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General News · 21st July 2020
Shaun Koopman
Effective at noon Pacific time on Friday, July 24, 2020, most open burning activities will be prohibited throughout the Coastal Fire Centre’s jurisdiction, although campfires will still be allowed. This prohibition is being enacted to help reduce wildfire risk and protect public safety. Category 2 and Category 3 open fire will be prohibited throughout the Coastal Fire Centre's jurisdiction with the exception being Category 3 open fire will not be prohibited in Haida Gwaii.

Specifically, this prohibition applies to:
• Category 2 open fire
o the open burning of any material (piled or unpiled) smaller than two metres high
and three metres wide;
o the open burning of material concurrently in 2 piles each not exceeding 2 m in height and
3 m in width; or
o burning of stubble or grass fires over an area smaller than 0.2 hectares.

• Category 3 open fire
o any fire larger than 2 metres high by 3 metres wide;
o the burning of 3 or more concurrently burning piles no larger than 2 metres high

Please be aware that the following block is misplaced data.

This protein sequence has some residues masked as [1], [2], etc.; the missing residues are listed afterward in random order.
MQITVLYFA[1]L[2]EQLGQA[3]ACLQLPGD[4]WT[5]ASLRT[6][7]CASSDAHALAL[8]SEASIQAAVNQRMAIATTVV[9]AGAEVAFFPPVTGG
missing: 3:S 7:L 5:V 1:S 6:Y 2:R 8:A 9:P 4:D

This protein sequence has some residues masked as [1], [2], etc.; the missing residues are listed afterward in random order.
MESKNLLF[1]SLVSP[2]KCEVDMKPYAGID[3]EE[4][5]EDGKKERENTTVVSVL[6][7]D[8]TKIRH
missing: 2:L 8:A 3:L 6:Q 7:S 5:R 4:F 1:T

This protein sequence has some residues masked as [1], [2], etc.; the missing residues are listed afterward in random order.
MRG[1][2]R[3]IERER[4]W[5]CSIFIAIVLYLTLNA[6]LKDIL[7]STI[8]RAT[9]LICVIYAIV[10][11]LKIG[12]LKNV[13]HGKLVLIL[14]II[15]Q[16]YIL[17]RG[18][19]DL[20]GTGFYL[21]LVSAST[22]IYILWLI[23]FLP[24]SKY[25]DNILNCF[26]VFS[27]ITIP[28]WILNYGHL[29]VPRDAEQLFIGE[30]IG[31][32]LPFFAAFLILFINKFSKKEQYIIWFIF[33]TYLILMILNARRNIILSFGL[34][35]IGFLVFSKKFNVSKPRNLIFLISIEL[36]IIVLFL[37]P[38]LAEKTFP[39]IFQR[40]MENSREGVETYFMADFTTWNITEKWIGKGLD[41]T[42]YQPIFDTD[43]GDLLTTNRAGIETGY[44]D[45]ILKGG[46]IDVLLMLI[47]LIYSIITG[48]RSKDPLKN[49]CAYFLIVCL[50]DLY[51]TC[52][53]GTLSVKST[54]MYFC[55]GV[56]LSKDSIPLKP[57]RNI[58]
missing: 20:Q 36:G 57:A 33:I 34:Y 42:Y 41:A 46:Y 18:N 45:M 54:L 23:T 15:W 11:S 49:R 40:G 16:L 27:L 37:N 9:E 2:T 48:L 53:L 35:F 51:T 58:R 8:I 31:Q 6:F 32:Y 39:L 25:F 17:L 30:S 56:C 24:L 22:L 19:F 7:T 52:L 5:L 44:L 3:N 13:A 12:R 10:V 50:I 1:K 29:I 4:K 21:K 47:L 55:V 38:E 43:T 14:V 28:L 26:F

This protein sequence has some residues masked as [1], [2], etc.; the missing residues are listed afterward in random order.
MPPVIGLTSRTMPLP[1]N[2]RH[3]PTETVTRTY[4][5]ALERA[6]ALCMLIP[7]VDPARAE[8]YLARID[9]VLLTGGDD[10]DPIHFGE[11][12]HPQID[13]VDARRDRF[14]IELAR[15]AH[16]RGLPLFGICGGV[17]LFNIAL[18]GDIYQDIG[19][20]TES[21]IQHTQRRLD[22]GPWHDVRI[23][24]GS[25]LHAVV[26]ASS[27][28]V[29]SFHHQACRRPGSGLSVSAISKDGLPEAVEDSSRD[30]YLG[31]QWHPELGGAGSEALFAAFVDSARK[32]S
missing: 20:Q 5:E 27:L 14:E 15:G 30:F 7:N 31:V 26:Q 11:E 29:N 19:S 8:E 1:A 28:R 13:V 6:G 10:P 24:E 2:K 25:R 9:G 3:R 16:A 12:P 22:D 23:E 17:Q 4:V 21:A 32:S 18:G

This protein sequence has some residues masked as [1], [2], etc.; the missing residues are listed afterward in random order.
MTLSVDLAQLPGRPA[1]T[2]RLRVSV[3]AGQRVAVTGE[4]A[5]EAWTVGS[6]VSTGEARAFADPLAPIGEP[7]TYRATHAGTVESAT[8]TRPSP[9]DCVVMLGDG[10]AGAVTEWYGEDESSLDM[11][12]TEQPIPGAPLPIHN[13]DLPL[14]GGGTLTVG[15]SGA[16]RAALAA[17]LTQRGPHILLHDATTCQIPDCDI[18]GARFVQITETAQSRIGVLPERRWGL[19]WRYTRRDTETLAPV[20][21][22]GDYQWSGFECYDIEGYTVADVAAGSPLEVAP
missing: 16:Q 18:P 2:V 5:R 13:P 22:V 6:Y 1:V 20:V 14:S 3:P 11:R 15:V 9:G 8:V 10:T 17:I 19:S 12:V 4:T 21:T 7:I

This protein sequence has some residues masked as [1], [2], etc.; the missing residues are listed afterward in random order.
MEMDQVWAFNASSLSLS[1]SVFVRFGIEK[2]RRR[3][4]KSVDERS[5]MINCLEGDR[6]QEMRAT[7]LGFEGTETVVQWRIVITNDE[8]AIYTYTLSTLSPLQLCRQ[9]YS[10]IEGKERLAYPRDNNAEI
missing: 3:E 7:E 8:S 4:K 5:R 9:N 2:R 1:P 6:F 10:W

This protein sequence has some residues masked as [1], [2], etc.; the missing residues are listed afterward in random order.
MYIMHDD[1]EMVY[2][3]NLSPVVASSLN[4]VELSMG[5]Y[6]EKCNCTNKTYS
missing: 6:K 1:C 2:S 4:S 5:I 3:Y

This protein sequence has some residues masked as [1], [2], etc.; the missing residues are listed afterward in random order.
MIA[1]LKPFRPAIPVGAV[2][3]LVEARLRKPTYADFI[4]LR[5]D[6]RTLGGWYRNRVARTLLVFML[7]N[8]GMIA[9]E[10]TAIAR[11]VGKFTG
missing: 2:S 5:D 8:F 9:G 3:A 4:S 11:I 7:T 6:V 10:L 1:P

by 3 metres wide;
o the burning of 1 or more windrows; and
o burning stubble or grass over an area greater than 0.2 hectares.
Also prohibited are the activities listed below (Wildfire Act, Section 12):
• Fireworks;
• Sky Lanterns;
• Binary Exploding Targets;
• Burn Barrels or Burn Cages of any size or description; and,
• Air Curtain Burners

The prohibition does not apply to campfires that are a half-metre high by a half-metre wide or
smaller, or to cooking stoves that use gas, propane or briquettes. A poster explaining the
different categories of open burning is available online at: www.gov.bc.ca/openfireregs

Anyone lighting a campfire must maintain a fireguard by removing flammable debris from
around the campfire area and have a hand tool or at least eight litres of water available nearby
to properly extinguish the fire.

Anyone found in contravention of an open fire prohibition may be issued a violation ticket for
$1,150, required to pay an administrative penalty of up to $10,000 or, if convicted in court,
fined up to $100,000 and/or sentenced to one year in jail. If the contravention causes or
contributes to a wildfire, the person responsible may be ordered to pay all firefighting and
associated costs.